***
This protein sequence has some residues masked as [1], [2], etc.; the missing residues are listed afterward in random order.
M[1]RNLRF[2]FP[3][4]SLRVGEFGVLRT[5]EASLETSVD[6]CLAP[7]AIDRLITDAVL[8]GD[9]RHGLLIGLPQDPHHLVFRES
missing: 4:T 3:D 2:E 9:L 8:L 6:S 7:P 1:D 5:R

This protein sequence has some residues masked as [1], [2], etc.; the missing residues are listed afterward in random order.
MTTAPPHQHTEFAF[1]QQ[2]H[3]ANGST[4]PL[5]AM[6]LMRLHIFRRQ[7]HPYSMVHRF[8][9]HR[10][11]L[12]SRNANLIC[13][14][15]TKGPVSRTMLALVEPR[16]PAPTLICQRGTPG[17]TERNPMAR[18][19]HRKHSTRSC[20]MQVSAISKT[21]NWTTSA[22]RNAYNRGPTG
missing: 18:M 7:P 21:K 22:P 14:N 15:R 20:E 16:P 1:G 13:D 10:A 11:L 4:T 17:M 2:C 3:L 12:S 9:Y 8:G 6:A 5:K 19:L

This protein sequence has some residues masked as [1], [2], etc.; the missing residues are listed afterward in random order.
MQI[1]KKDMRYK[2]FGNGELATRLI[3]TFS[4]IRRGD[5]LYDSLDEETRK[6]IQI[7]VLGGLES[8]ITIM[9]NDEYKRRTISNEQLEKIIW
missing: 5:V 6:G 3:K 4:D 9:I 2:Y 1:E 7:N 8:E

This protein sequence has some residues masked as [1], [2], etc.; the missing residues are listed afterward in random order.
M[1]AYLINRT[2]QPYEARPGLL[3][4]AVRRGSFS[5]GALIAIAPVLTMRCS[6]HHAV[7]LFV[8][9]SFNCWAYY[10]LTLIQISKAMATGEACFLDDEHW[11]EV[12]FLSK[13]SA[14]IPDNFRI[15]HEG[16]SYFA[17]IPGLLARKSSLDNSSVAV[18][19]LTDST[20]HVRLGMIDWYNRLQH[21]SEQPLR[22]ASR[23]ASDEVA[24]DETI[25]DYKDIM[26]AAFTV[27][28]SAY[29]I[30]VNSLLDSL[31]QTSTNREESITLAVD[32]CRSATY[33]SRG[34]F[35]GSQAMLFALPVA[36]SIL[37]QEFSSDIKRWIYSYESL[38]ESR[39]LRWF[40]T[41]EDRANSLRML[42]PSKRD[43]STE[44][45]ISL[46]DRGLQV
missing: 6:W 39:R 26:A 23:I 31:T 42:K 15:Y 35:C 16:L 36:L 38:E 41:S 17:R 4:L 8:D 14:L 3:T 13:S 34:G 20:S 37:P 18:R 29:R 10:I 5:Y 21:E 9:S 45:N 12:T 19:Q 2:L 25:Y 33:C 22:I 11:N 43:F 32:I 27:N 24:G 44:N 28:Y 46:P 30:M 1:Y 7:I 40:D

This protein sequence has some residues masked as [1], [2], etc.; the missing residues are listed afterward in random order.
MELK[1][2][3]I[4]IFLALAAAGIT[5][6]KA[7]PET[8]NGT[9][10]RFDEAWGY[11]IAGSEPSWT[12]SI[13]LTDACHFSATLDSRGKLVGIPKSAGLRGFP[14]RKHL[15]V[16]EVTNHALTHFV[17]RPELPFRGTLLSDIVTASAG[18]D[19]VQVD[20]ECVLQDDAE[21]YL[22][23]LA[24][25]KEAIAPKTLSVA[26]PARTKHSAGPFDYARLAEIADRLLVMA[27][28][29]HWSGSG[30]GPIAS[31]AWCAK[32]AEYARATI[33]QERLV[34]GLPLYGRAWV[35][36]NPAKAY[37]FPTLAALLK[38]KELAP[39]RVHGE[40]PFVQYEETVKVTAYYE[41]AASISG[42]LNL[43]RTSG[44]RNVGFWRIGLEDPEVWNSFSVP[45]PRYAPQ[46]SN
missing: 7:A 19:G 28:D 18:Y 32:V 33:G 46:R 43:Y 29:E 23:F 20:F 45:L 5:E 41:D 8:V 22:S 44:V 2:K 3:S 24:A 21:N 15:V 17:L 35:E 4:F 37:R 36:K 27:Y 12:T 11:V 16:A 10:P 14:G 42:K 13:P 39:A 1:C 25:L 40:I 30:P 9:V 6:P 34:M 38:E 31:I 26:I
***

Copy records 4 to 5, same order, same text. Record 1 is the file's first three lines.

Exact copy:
This protein sequence has some residues masked as [1], [2], etc.; the missing residues are listed afterward in random order.
M[1]AYLINRT[2]QPYEARPGLL[3][4]AVRRGSFS[5]GALIAIAPVLTMRCS[6]HHAV[7]LFV[8][9]SFNCWAYY[10]LTLIQISKAMATGEACFLDDEHW[11]EV[12]FLSK[13]SA[14]IPDNFRI[15]HEG[16]SYFA[17]IPGLLARKSSLDNSSVAV[18][19]LTDST[20]HVRLGMIDWYNRLQH[21]SEQPLR[22]ASR[23]ASDEVA[24]DETI[25]DYKDIM[26]AAFTV[27][28]SAY[29]I[30]VNSLLDSL[31]QTSTNREESITLAVD[32]CRSATY[33]SRG[34]F[35]GSQAMLFALPVA[36]SIL[37]QEFSSDIKRWIYSYESL[38]ESR[39]LRWF[40]T[41]EDRANSLRML[42]PSKRD[43]STE[44][45]ISL[46]DRGLQV
missing: 6:W 39:R 26:A 23:I 31:T 42:K 15:Y 35:C 16:L 36:L 38:E 41:S 17:R 4:L 8:D 14:L 3:T 13:S 34:G 20:S 37:P 18:R 29:R 10:I 5:Y 21:E 9:S 45:N 12:T 19:Q 2:L 25:Y 33:C 22:I 11:N 43:F 32:I 27:N 24:G 44:N 28:Y 46:P 30:M 1:Y 7:I 40:D

This protein sequence has some residues masked as [1], [2], etc.; the missing residues are listed afterward in random order.
MELK[1][2][3]I[4]IFLALAAAGIT[5][6]KA[7]PET[8]NGT[9][10]RFDEAWGY[11]IAGSEPSWT[12]SI[13]LTDACHFSATLDSRGKLVGIPKSAGLRGFP[14]RKHL[15]V[16]EVTNHALTHFV[17]RPELPFRGTLLSDIVTASAG[18]D[19]VQVD[20]ECVLQDDAE[21]YL[22][23]LA[24][25]KEAIAPKTLSVA[26]PARTKHSAGPFDYARLAEIADRLLVMA[27][28][29]HWSGSG[30]GPIAS[31]AWCAK[32]AEYARATI[33]QERLV[34]GLPLYGRAWV[35][36]NPAKAY[37]FPTLAALLK[38]KELAP[39]RVHGE[40]PFVQYEETVKVTAYYE[41]AASISG[42]LNL[43]RTSG[44]RNVGFWRIGLEDPEVWNSFSVP[45]PRYAPQ[46]SN
missing: 7:A 19:G 28:D 18:Y 32:V 33:G 46:R 43:Y 29:E 23:F 20:F 45:L 5:E 41:D 8:V 22:S 44:V 2:K 3:S 24:A 21:N 15:V 17:L 35:E 4:F 37:R 36:K 27:Y 12:T 11:V 16:A 10:P 14:G 42:K 13:P 39:A 1:C 25:L 40:I 30:P 9:V 6:P 34:M 38:E 31:I 26:I